Spotlight on … our Board

Posted on 04th Jul 2022
Teenage boy using a laptop

We are currently recruiting two new Board Members and to find out about the work of our Board, we talk to SCRA’s Board Chair Michelle Miller …

What does a Board like SCRA’s one do?
Public bodies, like SCRA, are funded by, but independent from the Scottish Government. This means that senior managers and staff are not directly accountable to the Scottish Government, but instead to a Board of independent members appointed by Scottish Ministers to make sure that the organisation runs in the way it should, according to agreed rules and standards.

Why is a Board important?
It is important because it provides an extra layer of supervision, checks and balances – a ‘critical friend’ – and a mechanism to make sure that the organisation is fulfilling its obligations and ambitions.

Does it make a difference?
I think so! This is quite a difficult thing to measure. What I can say is that SCRA is a fantastic organisation that has developed over the years into a strong influencer in the field of services for children and young people, and I believe this is not only down to the efforts of all the staff, but also to the balance of support and challenge provided by the Board.

Can you give an example of the types of work the Board does?
The Board meets formally 5/6 times a year, when we consider detailed reports about the work of SCRA, how its work is supporting children and young people, the challenges it faces, the innovations that it has planned, how it proposes to respond to changes in the law, etc. Board Members also participate in staff events and visits to teams across the country. ‘Keeping The Promise’ is a huge national change programme for children’s services and SCRA Board members are involved through representation on working groups. This provides a great opportunity to help shape future services beyond the direct role of SCRA.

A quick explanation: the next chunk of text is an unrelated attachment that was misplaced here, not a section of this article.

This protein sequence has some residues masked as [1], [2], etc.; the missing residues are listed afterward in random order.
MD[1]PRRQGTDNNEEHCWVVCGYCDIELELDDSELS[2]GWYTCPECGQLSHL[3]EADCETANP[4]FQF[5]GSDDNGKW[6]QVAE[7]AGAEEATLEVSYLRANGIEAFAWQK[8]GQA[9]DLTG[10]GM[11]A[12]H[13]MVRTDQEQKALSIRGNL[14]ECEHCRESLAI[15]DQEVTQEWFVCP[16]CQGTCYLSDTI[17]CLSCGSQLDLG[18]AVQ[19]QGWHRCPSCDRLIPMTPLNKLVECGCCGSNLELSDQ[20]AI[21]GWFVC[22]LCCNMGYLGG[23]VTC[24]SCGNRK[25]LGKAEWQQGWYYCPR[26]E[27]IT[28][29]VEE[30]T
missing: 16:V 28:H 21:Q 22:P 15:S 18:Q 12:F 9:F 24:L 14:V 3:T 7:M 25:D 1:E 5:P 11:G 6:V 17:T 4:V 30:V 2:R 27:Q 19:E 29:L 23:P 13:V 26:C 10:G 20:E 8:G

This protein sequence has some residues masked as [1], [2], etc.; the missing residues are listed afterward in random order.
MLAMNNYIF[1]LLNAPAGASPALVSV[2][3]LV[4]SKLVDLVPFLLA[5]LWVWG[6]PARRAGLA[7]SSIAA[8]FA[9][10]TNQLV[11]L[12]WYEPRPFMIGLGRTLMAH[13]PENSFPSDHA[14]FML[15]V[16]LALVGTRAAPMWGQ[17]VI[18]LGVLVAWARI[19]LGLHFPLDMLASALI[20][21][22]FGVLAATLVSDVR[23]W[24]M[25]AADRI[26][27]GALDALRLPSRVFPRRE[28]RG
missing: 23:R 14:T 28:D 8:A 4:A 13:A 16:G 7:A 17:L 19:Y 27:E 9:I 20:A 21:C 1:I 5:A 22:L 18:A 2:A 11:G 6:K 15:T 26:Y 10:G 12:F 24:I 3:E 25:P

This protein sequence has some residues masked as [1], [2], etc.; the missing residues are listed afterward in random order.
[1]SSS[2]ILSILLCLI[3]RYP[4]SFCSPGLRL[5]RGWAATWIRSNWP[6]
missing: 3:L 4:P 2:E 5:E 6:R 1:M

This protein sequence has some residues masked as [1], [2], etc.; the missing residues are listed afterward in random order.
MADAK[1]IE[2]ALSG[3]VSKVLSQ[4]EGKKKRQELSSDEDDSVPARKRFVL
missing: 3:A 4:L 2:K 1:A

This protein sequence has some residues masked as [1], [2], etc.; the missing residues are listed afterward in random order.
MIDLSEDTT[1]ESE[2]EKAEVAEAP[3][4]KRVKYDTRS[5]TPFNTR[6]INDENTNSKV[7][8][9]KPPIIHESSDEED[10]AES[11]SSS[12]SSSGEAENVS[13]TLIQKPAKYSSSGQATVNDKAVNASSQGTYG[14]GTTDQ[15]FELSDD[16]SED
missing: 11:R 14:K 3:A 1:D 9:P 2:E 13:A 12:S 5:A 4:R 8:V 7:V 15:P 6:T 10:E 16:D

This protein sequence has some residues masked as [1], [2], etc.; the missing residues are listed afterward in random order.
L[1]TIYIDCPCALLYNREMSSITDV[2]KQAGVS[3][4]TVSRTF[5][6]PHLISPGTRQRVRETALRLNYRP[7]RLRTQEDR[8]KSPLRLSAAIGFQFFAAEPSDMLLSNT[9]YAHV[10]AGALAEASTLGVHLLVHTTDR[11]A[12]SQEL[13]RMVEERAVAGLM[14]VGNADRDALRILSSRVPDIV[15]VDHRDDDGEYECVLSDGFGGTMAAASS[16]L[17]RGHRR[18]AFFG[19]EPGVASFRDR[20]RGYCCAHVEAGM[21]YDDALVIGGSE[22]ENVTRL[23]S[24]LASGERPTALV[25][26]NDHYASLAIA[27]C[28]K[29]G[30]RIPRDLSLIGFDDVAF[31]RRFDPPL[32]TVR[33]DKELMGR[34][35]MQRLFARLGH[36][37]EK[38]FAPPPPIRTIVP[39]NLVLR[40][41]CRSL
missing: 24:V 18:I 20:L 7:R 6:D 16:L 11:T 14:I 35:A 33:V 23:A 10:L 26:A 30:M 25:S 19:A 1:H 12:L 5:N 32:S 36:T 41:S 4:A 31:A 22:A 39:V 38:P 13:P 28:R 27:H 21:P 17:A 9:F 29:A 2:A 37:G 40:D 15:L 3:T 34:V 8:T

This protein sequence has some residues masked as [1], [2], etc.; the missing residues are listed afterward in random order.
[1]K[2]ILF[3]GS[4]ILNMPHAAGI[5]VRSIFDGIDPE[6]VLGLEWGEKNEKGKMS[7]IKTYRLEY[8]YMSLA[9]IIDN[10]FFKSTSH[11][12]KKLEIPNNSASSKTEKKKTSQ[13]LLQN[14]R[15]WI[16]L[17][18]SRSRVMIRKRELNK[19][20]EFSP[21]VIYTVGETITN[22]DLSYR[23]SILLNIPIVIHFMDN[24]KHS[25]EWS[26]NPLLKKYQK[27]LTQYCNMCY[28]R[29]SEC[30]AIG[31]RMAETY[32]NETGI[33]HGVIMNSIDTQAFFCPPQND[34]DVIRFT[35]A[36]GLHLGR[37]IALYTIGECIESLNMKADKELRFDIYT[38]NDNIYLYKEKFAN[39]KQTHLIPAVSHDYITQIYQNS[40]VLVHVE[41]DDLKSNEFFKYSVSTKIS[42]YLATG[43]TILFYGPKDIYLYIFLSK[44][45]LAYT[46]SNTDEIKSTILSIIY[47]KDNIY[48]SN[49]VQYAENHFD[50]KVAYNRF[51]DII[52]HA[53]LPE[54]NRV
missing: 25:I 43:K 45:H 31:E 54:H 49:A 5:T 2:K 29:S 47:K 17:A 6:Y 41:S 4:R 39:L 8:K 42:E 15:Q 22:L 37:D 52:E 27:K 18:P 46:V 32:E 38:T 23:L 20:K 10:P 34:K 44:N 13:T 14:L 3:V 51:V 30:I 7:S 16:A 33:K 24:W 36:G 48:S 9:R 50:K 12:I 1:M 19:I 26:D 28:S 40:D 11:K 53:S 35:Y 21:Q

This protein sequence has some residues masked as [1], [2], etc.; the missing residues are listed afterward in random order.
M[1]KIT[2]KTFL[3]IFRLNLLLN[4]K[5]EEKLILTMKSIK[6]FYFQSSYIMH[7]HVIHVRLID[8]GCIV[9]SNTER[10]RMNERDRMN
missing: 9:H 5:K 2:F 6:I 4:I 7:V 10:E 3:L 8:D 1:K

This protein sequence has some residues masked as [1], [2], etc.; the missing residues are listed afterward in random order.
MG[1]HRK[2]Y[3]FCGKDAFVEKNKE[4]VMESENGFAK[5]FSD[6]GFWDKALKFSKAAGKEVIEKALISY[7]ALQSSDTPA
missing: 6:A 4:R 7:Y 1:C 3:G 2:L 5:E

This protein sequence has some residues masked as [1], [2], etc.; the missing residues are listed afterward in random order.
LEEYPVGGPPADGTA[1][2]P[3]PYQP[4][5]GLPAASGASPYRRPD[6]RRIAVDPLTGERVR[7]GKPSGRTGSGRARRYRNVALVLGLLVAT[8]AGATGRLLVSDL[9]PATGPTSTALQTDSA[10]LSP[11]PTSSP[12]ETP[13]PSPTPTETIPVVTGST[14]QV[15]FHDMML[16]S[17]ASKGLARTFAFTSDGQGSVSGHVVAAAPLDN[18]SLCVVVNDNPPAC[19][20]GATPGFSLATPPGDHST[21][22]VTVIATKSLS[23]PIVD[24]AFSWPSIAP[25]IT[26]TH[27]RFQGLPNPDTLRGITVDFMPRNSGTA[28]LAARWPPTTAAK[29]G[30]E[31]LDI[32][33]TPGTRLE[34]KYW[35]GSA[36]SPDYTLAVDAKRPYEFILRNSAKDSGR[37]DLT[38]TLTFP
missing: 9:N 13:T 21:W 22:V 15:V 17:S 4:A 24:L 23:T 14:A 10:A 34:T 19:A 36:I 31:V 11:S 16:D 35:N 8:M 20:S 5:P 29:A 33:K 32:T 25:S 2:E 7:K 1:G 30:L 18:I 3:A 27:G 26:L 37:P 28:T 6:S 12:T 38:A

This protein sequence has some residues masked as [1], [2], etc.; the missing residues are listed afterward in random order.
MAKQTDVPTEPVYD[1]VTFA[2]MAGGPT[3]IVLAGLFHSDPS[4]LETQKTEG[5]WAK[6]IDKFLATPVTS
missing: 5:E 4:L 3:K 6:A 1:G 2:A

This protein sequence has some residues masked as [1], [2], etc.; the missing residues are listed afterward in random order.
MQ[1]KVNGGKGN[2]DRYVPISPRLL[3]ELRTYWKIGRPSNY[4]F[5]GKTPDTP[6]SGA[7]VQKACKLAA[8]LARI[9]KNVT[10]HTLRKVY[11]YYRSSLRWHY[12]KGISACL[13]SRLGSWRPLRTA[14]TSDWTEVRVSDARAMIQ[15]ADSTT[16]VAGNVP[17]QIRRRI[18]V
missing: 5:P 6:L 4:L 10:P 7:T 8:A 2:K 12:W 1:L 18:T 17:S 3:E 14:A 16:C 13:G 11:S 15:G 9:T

Can individual Board Members make a difference?
Definitely! The Board is the place for curiosity and challenge, as well as support. It is not a place of ‘group think’, but one where everyone’s perspective is a valuable contribution to decision-making.

I’m interested in becoming a Board Member, but I don’t think I have the experience?
You don’t need experience of being a Board Member to apply – or to be great in the role. That will come with time. What we do need is a passion for the wellbeing, care and protection of children and young people, curiosity, support and constructive challenge. The Board and SCRA will thrive and continue to improve on diversity of thought and background, and we are particularly keen on welcoming different perspectives and experience, with the only common theme being a commitment to children and young people.

You can find out more about the Board Member vacancies on the Public Appointments website.

Share this: